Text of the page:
- If it is relevant, finding interpretation services that they feel comfortable with, including ensuring that they will maintain confidentiality;
- Encouraging the person to embrace that their voice, wants, and perspectives matter; and
- Based on their preferences, supporting participation in activities or cultural communities.
2. Familiarize yourself with potential signs of traumatic stress
Revisit what being “trauma-informed” means. At any point after a person experiences a traumatic event, signs of traumatic stress may appear. This is the mind and body telling us that we need extra help to heal.
- Anger outbursts
- Feeling “on edge” or “jumpy”
- Exaggerated startle response
- Uncomfortable thoughts/images
- Reduced memory
- Loss of interest or pleasure
- Feeling “flat”
- Sense of shortened future
3. Try to create a safe, responsive, and inclusive environment
- Empathy is helpful for healing. It could include, for example, reassuring the person that it is okay to be upset during a moment when they are struggling.
- Maintain boundaries since this can be helpful to ensure that you can both be healthy and thrive. You may find it helpful to check in with yourself often around this delicate balance.
- Listening and responding in a non-judgmental way can be helpful in your role, which is to support and encourage. A few approaches to doing this include:
- Asking one question at a time;
- Keeping the conversation simple; and/or
- Using open-ended questions like “How are you feeling today?”
- Find ways to celebrate progress and acknowledge the person’s strengths and successes!
4. Be mindful of potential triggers
Events that neither you or the refugee newcomers anticipate could trigger responses related to difficult or traumatic experiences. Of course, you cannot predict these and it may be unrealistic to avoid everything, but your awareness may allow you to focus in the moment. A few examples of what is triggering to some include:
- Airplanes flying overhead
- Sound of fireworks
- Interacting with authority figures (e.g. police, doctors, government)
- Signing forms
- Being admitted to a hospital
5. Embrace their unique pace
There is no single or correct path to wellness for any person, which also applies to refugee newcomers.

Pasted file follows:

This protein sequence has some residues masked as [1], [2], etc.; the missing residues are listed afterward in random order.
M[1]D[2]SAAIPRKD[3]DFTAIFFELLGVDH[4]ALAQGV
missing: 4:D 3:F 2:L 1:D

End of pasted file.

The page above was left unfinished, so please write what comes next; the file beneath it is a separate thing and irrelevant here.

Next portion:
6. Support them potentially accessing professional services
While some people are comfortable or accustomed to sharing potential mental health concerns with professionals, others may not be. This could be due to a broad range of reasons, such as fear for personal safety, stigma, culture, personality, previous discouraging or negative experiences, family, denial, and much more. It may simply be an unfamiliar concept to the person and not clear what the value of therapy or counseling may be. Supportive ways for your sponsorship group to facilitate access to mental health services may include:
- Normalize hesitation since, in many parts of the world, those with mental health needs may be very stigmatized, demonized, oppressed, or physically harmed. It may be helpful to explain that mental health is a taboo subject for many people, regardless of their cultural background.
- Validate that they may have had some experiences that you may not be able to imagine and that, while they may be resilient, it is okay to seek professional help in the new community.
- Reinforce the availability of services and that a safe, supportive space to talk about private things when life is stressful can be helpful. You might find it helpful to emphasize that many people, including other refugee newcomers, have found mental health services helpful.
Each person has a unique experience and response to their experiences. A few examples of possible mental health journeys for refugee newcomers could include these in any combination and in no particular order:
Refugees, Mental Health, and Sponsorship RSTP (video)
Post Traumatic Stress Disorder and your Role Centre for Addiction and Mental Health (video)
Refugee Mental Health Matters Future Focus Film Ltd (video)